I’ve previously written reviews for two very different versions of the Free Version of Retro Bowl, a retro-inspired NFL football coach simulator in which you draft, sign and cut players, and later play as them on the offensive side of the ball, and they were wildly popular (or unpopular, if you loved the game). At this current moment, I will not do a third review on the game, unless it’s drastically different from my last review (to the developer’s credit, a lot of the issues I pointed out in review #1 did get fixed).
But I’ve been playing the game here and there, and thought I’d make a list of five tips that might help you with the game, without spending any money on the game.
1. Nothing matters until the playoffs
Your first full season in the game will most likely be your hardest, as while you might have plenty of salary cap space, you’ll lack enough of the game’s in-game currency — Coaching Credits — to make any major personnel moves. Unless you want to drop real money on this game (and you really don’t have to), accept your first season for what it is, and just do your best to get a winning record and make the playoffs.
A recent update of the game has it adopt the new 7-team playoff format the NFL recently adopted, meaning unless you become the No. 1 seed in either the AFC or NFC, you’re not going to get a first round bye, meaning your path to the Super Bowl (or Retro Bowl, as the game calls it) will be exactly the same whether you’re 14-2 and seeded at No. 2 or 9-7 seeded at No. 7.
Don’t sweat it if you have a lousy couple of games in the regular season, especially during your first season. Your No. 1 goal during your full Year 1 will be stacking up Coaching Credits, which will eventually let you draft and sign the players you need, as well as get the right coaching staff.
2. Draft for potential, but also realize rookie contracts in this game can be very short, and balance is key
Especially when you’re starting out, you’re going to want to make full utilization of the draft, and that might involve trading some of the dead-end players you inherited in your full first season that you were stuck with, in exchange for players who have potential.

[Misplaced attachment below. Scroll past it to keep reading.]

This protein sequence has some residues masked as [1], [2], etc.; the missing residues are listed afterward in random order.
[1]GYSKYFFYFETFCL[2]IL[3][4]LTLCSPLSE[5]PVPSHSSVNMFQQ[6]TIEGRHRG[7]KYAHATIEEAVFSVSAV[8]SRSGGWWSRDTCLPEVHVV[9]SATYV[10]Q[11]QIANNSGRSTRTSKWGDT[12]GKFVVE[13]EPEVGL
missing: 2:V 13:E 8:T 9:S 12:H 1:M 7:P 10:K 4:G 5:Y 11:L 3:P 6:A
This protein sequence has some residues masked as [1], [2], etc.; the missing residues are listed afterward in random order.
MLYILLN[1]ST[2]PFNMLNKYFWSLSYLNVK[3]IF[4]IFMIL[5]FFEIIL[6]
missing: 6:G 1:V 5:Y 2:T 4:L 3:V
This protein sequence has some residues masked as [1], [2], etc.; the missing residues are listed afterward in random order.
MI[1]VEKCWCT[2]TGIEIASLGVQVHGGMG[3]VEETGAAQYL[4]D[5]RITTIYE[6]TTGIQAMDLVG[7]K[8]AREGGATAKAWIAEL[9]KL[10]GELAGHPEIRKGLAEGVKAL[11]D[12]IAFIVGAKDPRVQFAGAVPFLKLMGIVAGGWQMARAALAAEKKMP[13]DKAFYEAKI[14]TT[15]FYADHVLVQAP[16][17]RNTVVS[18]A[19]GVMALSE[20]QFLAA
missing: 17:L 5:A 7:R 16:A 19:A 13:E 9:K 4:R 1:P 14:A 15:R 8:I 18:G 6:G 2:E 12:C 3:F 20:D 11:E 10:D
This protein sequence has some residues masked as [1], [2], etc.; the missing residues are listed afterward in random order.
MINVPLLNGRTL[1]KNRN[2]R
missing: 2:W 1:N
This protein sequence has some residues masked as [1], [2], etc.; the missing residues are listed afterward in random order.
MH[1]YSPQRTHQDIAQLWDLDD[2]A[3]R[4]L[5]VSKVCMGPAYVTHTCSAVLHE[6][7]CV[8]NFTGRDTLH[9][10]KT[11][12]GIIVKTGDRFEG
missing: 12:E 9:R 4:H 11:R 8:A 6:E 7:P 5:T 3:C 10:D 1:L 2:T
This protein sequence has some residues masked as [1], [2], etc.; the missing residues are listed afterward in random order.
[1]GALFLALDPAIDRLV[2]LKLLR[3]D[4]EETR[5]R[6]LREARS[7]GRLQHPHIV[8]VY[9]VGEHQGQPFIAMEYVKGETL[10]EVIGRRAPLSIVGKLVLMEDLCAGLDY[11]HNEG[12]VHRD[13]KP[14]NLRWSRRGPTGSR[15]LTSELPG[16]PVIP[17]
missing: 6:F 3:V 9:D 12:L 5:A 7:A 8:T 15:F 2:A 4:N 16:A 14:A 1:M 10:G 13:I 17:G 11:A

Drafting players in this game is a delicate art with many factors at play. First of all, you need to scout wisely, because your ideal player in the draft is someone who doesn’t cost too much, fills your team’s needs, and has potential to grow — the last of which you can only know if you use one of your finite scouting reports on them.
Be wary of loading up on Round One draft picks, as some of them can be just as expensive as signing a free agent, and not everyone will be a superstar. Also keep in mind that some rookie contracts are brief — 2 year rookie contracts are not uncommon — and at the end of that contract, their values will spike. So, you might have a small window to develop them, and you will have players you get for a steal but only for a year or two.
Knowing how to draft effectively is key to the free version of this game, as you only have 10 roster spots, and most years you won’t be able to get everything you want. You might get lucky — I’ve had a few dream teams where I’ve lucked out in the draft — but they only last for a year or two, before eventual salary increases cause you to go over your cap, forcing you to make tough choices.
I tend to stack up my offensive with high-value playmakers at WR and TE, spending the most on a QB with a good arm and accuracy, filling my defense year after year with high-potential but affordable players at defense. My roster usually is made up of: a QB who can do the job, two WRs, a RB a TE, and then four of the best defensive players I can find. I tried fitting in a backup QB in there, because when your QB gets injured, it can massively impact what plays you can make, and I’ve tried making room for an OL, and have tried running five defensive players, but I’ve found that my QB, RB, TE, 2WR, K, 4 Defensive players combo gives me the greatest potential to make plays on offense — the part of the game where you have the most agency because you get to play it yourself — while keeping my defense mostly competent.